By Kiera Wright-Ruiz
By Cleo Tobbi
By Moss Perricone
By Anne Marie Panoringan
By Edwin Goei
By Edwin Goei
By Edwin Goei
For more than a decade, Salamat Market and Deli in Orange offered sandwiches, stews and kebabs—but that's all about to change. Not that there's anything wrong with the Persian grocer's current menu: the sandwiches are sturdy hoagies, bloated loaves barely buttressing meat and a basket of moist veggies; the stews steam with spinach, pomegranate seeds or lamb shanks, depending on the day you visit; and the kebabs—doesn't matter whether you select the filet mignon, ground beef or chicken—arrive charred, in two plate-long lengths and coupled with a mound of fragrant basmati rice and two grilled tomatoes whose blackened skin effortlessly gives way to pulpy flesh.
This menu will remain, but Salamat's lunch-time crowd demands more. Expect soups such as aash, a noodle-and-bean soup famous for its simple yet delectable grandeur, and even more polos (rice pilafs) to join the zereshk (rice studded with tart barberries) and shirin (rice, orange peels, and a flurry of walnuts and almonds). Also remaining are the bulbs of raw white onions and a side of kashk (yogurt spiked with dill) that accompanies every meal and works as a refreshing antidote to the pleasing, hefty bulk of the meat-and-rice platters. Hopefully, Salamat will finally offer free lavash (a thin, light bread that's a toastier cousin of pita), but don't complain if you still have to buy it, cheapskate: a pack of five face-sized lavash leaves sets you back 60 cents.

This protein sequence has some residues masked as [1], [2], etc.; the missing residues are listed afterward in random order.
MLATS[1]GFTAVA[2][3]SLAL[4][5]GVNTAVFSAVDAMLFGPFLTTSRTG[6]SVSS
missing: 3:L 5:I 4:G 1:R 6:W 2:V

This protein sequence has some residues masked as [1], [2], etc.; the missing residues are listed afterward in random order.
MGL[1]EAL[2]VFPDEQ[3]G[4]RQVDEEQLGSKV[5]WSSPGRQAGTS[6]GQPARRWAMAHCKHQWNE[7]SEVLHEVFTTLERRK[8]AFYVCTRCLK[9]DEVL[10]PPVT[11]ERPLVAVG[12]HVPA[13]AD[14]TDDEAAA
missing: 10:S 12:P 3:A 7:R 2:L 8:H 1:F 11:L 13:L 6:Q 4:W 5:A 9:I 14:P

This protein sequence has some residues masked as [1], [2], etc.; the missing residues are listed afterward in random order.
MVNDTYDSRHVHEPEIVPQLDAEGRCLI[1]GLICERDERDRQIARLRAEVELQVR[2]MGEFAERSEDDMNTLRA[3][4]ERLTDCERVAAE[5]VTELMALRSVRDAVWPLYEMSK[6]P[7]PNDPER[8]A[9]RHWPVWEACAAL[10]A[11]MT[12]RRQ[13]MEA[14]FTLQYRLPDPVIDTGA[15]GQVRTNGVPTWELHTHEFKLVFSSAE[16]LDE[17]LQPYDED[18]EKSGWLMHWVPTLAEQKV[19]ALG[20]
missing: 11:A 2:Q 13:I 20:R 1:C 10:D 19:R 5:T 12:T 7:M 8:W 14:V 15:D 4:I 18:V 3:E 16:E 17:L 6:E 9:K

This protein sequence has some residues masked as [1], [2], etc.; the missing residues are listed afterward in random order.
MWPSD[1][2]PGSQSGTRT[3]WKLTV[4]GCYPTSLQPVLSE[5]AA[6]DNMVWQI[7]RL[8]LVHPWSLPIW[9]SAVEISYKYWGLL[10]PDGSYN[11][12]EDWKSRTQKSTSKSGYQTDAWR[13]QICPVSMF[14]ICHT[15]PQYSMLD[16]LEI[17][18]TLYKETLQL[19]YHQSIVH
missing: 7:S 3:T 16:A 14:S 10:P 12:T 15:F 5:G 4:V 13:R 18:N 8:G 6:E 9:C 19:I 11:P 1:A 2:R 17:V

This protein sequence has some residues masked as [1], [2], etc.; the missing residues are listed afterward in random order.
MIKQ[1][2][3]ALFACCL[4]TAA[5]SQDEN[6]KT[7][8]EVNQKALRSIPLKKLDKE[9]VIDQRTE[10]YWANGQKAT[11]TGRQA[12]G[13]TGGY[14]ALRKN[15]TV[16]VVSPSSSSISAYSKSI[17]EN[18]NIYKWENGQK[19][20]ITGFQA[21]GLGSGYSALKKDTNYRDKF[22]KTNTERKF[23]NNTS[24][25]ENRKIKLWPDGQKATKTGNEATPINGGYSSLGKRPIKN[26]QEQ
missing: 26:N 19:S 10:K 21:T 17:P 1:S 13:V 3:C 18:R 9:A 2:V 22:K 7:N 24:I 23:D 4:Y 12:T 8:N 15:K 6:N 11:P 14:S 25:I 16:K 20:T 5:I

But Salamat is more than just a takeout deli. The tiny store stocks a surprising array of goods imported from Iran: traditional Persian cheeses and figs; oils, jams and spices; and Persian breads ranging from pita to lavash to the massive sangak, a 2-foot-long flatbread thing that looks like a miniature bed sheet—there's even something called Armenian cracker bread, which is wrapped in butcher paper but feels and weighs like a military-grade pretzel. Slightly less intimidating are the boxes of pastries housing gooey zoolbia flour wheels dipped in rose water or the great walnut nazook, a slightly dry roll saved by a peppery walnut paste; dunk both of them in Salamat's soothing mint tea. And when you finally leave, pick up a carton of Mashti Malone, the legendary Los Angeles ice cream concern that makes such extraordinary flavors as rose-water saffron with pistachios, pomegranate and orange blossoms. I hope Salamat puts the Mashti ice cream in a more prominent place when they're done expanding; until then, grab a carton from that cubbyhole of a freezer in the back.
SALAMAT MARKET & DELI, 1718 N. TUSTIN ST., ORANGE, (714) 921-0153.